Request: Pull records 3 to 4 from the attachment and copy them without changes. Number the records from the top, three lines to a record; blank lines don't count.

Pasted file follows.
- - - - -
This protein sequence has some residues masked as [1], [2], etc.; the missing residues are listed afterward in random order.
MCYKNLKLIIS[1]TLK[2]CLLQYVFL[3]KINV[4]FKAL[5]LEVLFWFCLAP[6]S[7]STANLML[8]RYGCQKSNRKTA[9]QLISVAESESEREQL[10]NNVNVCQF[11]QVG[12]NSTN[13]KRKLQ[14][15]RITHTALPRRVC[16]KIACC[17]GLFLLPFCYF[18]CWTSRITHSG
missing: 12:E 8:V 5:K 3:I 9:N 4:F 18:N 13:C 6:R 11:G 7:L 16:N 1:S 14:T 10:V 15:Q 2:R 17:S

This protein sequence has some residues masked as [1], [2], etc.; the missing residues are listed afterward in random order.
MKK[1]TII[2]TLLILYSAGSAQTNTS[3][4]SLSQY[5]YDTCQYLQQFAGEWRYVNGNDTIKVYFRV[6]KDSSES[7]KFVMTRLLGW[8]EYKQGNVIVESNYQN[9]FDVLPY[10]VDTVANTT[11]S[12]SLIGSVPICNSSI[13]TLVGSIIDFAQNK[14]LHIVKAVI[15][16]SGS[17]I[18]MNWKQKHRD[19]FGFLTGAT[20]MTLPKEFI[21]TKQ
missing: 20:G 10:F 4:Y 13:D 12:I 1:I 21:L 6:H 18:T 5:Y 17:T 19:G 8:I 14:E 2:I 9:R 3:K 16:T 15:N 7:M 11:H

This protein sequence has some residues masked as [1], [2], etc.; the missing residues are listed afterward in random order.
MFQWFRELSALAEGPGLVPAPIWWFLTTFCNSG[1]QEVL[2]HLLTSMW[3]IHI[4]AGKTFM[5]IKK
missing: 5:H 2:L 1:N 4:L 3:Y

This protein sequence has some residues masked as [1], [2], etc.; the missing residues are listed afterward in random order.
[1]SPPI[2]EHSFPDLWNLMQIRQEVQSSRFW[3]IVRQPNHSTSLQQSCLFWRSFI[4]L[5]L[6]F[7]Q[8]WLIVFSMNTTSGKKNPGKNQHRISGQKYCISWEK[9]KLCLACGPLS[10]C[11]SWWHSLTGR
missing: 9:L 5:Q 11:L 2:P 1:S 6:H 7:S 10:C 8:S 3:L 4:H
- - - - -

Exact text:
This protein sequence has some residues masked as [1], [2], etc.; the missing residues are listed afterward in random order.
MFQWFRELSALAEGPGLVPAPIWWFLTTFCNSG[1]QEVL[2]HLLTSMW[3]IHI[4]AGKTFM[5]IKK
missing: 5:H 2:L 1:N 4:L 3:Y

This protein sequence has some residues masked as [1], [2], etc.; the missing residues are listed afterward in random order.
[1]SPPI[2]EHSFPDLWNLMQIRQEVQSSRFW[3]IVRQPNHSTSLQQSCLFWRSFI[4]L[5]L[6]F[7]Q[8]WLIVFSMNTTSGKKNPGKNQHRISGQKYCISWEK[9]KLCLACGPLS[10]C[11]SWWHSLTGR
missing: 9:L 5:Q 11:L 2:P 1:S 6:H 7:S 10:C 8:S 3:L 4:H